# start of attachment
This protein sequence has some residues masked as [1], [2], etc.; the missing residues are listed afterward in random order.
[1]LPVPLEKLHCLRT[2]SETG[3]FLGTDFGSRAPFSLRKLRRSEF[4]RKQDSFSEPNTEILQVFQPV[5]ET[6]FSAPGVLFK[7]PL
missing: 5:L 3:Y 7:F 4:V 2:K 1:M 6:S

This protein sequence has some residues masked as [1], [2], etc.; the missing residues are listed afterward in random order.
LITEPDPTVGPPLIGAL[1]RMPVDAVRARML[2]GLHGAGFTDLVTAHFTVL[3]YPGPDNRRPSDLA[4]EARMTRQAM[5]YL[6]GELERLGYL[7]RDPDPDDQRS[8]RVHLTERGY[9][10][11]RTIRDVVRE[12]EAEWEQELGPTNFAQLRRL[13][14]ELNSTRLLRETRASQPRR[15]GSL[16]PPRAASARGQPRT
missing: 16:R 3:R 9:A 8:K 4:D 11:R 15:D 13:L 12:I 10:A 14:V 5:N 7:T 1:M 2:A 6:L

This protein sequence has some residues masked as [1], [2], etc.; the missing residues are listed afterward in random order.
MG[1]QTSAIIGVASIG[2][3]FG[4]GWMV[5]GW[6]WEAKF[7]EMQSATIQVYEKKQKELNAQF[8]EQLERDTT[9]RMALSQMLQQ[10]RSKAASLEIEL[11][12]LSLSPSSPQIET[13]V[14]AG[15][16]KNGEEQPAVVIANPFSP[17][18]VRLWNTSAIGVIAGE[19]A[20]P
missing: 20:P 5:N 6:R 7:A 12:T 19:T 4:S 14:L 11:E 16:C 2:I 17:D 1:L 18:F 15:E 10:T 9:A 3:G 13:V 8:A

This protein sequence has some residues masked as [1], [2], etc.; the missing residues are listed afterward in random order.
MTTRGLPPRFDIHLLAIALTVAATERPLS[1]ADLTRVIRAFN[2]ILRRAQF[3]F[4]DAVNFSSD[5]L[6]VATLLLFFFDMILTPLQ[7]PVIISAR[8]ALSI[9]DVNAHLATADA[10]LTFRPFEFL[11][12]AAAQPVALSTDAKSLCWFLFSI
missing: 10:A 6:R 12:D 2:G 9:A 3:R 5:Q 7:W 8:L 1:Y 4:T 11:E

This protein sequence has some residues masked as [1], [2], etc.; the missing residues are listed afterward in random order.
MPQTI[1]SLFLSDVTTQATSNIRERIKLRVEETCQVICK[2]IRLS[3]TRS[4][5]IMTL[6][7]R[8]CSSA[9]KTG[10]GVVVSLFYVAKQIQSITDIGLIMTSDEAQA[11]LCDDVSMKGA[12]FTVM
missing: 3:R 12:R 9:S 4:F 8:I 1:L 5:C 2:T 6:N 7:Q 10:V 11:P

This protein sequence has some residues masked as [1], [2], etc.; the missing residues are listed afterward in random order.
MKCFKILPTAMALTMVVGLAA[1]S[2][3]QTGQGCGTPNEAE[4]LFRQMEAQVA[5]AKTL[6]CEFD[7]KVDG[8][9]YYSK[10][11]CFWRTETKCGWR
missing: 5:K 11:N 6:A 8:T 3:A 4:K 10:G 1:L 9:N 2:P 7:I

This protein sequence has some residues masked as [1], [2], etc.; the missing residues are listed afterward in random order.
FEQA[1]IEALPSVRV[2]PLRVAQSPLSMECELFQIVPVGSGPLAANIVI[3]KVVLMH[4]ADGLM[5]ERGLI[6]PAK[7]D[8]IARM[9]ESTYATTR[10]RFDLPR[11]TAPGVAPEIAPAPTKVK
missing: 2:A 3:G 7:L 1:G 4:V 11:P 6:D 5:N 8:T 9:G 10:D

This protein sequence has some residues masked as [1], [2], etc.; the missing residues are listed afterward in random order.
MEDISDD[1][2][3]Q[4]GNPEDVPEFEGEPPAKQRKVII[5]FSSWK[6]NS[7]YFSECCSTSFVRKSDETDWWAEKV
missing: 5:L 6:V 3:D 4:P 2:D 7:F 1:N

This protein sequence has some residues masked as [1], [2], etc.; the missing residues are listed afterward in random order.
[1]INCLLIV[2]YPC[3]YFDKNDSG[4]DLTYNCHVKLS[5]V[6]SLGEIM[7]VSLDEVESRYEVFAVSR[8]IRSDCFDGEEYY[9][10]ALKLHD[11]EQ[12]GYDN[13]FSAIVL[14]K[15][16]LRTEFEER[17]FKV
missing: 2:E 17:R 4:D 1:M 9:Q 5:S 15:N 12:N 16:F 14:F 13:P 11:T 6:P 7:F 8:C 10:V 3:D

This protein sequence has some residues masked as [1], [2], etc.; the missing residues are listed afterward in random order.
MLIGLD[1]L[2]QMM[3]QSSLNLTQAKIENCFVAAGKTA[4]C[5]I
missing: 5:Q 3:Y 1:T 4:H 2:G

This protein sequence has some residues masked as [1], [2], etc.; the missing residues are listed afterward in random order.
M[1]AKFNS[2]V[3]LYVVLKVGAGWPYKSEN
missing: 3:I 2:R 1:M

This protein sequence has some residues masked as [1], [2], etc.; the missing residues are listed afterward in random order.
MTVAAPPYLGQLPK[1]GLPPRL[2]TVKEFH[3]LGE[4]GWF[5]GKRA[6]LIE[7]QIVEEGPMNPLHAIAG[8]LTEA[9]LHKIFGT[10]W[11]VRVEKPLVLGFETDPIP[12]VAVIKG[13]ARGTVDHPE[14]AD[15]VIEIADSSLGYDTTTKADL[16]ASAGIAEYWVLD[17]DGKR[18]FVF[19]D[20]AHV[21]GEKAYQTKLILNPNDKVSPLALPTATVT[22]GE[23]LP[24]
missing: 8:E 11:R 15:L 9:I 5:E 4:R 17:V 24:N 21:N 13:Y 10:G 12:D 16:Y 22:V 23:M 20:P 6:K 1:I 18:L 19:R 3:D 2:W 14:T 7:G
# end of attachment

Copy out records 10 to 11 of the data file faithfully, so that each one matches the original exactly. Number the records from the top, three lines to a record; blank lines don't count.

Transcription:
This protein sequence has some residues masked as [1], [2], etc.; the missing residues are listed afterward in random order.
MLIGLD[1]L[2]QMM[3]QSSLNLTQAKIENCFVAAGKTA[4]C[5]I
missing: 5:Q 3:Y 1:T 4:H 2:G

This protein sequence has some residues masked as [1], [2], etc.; the missing residues are listed afterward in random order.
M[1]AKFNS[2]V[3]LYVVLKVGAGWPYKSEN
missing: 3:I 2:R 1:M